Or some crap like that, I don’t know, never watched the show.
With technical requirements under our belts, we are moving on to design. This is going to encompass UI/UX design as well as technical design aspects such as database design, software architecture design, and overall system workflow.
There are a lot of things that we know, but still many questions left to answer. The thing that keeps sticking in my brain is the user experience that we want to facilitate. Our target audience is the general public, not just technically minded IT professionals. With this in mind, we want to make the service dead simple to use without making mistakes.
The current system that exists called Crypter works well enough, however it requires users to distribute not only a link to the encrypted file, but also a secret key to the right person. This presents a huge challenge to users. One thing to do is to deliver both in person, but if you are doing that, then there is no need to send an encrypted document digitally as it is, since you can more easily just give them a USB stick with the file. Other options that are commonly available to users is email, text messaging, or some other digital messaging service. In the case of the first two, they are not even kind of secure (unless you have encrypted email, but that is not something the general user is going to have set up, so it cannot be relied upon here). The last option, some other messaging service introduces another party into the mix that you have to trust. Many messaging services are not private and secure in the way that you would want them to be. Even services such as WhatsApp do use End-to-End encryption, which would make a compelling option, it is still owned and ran by Facebook (who have never spied on anyone’s data…..) and it requires both users to have an account set up with WhatsApp in addition to the file encryption service.
All in all, it seems counter to our mission to force users to select a sufficiently private means of communication (where statically most users will fail at this first crucial step), but a large part of our infrastructure is relying on this third party for communication. What I would like to do instead is to have some kind of unique key that is stored for every user that we can use to encrypt a unique encryption key for a file. This encrypted key would need to be able to decrypted by the targeted recipient and no one else, including our service, otherwise it defeats the purpose. This encrypted encryption key (lol) would then be packaged up with the encrypted file. The recipient would be able to unpack the key, decrypt it, then use the key to decrypt the file itself.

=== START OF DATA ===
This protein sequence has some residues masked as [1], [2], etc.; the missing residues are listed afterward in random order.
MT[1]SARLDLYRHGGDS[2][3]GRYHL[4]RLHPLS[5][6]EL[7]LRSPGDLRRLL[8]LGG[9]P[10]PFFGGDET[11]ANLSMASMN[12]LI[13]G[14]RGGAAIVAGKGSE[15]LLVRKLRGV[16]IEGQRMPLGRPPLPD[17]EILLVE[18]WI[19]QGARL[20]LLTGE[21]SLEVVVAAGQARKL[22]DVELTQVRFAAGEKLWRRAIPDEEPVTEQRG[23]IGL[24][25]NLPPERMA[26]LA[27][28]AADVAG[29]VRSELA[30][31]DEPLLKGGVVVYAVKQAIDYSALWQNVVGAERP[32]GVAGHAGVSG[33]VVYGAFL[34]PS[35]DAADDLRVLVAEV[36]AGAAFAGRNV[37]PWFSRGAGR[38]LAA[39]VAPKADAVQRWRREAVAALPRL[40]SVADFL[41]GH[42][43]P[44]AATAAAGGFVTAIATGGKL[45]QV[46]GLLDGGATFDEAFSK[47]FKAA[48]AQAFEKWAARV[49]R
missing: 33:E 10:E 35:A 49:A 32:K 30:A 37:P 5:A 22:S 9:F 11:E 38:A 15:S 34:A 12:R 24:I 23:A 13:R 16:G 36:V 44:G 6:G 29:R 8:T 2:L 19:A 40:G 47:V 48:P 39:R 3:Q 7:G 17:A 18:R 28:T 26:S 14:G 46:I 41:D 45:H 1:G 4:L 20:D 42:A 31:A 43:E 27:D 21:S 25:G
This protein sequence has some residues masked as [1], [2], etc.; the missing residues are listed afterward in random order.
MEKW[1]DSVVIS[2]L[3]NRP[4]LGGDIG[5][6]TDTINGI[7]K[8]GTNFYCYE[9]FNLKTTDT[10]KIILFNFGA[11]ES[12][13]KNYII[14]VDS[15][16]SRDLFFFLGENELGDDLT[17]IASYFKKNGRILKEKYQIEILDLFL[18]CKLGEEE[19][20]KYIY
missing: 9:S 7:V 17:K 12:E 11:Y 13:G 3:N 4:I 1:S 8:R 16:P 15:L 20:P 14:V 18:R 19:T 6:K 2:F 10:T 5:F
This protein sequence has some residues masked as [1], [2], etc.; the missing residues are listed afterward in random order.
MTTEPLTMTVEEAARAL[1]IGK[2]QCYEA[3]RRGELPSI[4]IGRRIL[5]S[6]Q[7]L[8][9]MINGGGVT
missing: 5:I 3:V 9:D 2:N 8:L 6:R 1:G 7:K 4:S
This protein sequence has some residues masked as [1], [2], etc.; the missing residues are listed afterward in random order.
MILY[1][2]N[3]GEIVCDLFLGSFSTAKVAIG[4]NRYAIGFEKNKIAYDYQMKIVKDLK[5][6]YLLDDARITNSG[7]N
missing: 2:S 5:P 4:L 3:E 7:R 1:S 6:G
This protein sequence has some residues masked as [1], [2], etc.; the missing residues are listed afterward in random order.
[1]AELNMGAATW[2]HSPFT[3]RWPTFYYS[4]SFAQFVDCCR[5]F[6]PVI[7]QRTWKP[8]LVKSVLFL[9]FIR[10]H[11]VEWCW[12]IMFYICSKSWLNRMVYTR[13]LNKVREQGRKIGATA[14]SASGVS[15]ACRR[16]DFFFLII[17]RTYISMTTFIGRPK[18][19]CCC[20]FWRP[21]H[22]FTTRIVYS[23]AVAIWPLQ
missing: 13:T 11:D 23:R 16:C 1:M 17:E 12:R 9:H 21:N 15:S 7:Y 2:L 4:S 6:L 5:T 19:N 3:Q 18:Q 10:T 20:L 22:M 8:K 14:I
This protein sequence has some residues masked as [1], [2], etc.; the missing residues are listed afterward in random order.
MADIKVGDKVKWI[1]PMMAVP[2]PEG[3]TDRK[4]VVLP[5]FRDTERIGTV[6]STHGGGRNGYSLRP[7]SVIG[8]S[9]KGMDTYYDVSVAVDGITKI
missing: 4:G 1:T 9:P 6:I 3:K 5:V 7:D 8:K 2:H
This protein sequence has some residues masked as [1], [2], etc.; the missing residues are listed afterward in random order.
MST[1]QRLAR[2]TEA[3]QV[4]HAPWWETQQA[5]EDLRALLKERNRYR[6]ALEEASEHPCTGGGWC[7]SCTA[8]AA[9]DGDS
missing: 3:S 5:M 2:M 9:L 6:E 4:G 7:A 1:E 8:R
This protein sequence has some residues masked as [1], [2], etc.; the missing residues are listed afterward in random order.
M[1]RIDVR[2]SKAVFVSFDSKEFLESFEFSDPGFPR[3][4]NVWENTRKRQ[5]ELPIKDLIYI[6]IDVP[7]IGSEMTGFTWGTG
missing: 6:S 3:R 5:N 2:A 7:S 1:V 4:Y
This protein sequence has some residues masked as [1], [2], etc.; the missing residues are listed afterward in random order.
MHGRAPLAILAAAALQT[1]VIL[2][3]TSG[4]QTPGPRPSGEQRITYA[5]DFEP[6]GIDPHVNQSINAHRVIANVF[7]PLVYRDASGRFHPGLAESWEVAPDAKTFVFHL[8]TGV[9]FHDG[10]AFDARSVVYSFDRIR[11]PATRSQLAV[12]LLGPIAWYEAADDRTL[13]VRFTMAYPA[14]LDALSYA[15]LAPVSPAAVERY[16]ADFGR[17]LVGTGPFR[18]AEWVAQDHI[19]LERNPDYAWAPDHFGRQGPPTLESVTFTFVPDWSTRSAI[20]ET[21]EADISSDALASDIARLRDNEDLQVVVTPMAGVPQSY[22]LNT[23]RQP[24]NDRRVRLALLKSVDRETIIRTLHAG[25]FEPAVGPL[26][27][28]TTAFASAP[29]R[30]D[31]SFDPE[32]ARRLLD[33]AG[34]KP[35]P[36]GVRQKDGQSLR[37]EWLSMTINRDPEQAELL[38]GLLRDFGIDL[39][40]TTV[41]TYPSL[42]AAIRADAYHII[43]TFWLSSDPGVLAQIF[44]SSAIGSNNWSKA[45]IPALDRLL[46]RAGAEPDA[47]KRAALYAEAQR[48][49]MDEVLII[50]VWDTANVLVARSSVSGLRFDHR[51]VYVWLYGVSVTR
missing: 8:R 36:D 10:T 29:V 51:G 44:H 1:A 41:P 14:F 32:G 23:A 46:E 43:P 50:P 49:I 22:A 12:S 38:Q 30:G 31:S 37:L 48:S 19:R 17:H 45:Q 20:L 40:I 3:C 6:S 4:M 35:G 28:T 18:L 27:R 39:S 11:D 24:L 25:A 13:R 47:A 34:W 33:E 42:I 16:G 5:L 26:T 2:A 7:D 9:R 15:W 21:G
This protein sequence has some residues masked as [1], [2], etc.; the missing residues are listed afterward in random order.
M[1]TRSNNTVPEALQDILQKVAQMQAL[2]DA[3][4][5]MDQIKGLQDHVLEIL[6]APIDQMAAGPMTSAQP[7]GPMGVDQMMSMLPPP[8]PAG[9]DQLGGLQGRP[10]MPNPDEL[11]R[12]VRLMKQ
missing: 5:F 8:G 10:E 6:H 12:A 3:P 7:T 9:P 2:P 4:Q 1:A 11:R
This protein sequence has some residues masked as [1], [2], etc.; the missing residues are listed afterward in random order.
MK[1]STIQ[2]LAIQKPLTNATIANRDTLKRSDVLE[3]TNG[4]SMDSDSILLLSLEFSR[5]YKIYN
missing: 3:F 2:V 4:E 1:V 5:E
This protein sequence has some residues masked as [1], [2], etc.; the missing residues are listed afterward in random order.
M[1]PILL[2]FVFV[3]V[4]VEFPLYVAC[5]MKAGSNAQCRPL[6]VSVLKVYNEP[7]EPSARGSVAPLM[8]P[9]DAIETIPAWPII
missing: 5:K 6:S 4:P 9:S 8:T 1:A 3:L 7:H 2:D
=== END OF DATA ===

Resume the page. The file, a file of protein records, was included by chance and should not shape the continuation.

The beauty of this idea is that the sender or receiver does not have to know or do anything other than select the person they want to send the file to, and upload the file. Everything else can happen behind the scenes in the FTP service, making this a very user friendly, secure way to go. The biggest limitation that this imposes is that both the sender and receiver will have to have an account with the service already set up. We can mitigate this issue somewhat by allowing the sender to input an email address which we can send a signup invite to in order for that end user to sign up. There is a small issue here of if that user’s email is compromised, someone could sign up for them without them knowing, compromising the integrity of the service somewhat. This is not a very large concern, because the same thing could happen with the account on our service as it is.
Another issue that this idea creates is that the key we store would have to be unique to a specific device, meaning that a user could not just sign in with any device they have and get the file. We could allow users to registry multiple devices, each with their own public key, at that point we would just have to encrypt the file encryption key once per public key of the recipient user and send all of them along with a device ID of some kind. (For the device ID we would want it randomized and divorced from any actual data about the device so we don’t store that kind of personal information). Then when the user downloads the file, we decrypt the version of the key that corresponds to their device and then decrypt the file itself. This certainly adds some complexity and we have to send more information over the web, which is not ideal, however these encrypted keys should not be very large in size, so that part is not an overly large concern.
Looks like I need to do some digging and find out if this idea is even viable, as cool as it might be, we might need to come up with something more realistic if we find that this is just a pie in the sky idea.
Until next time, folks!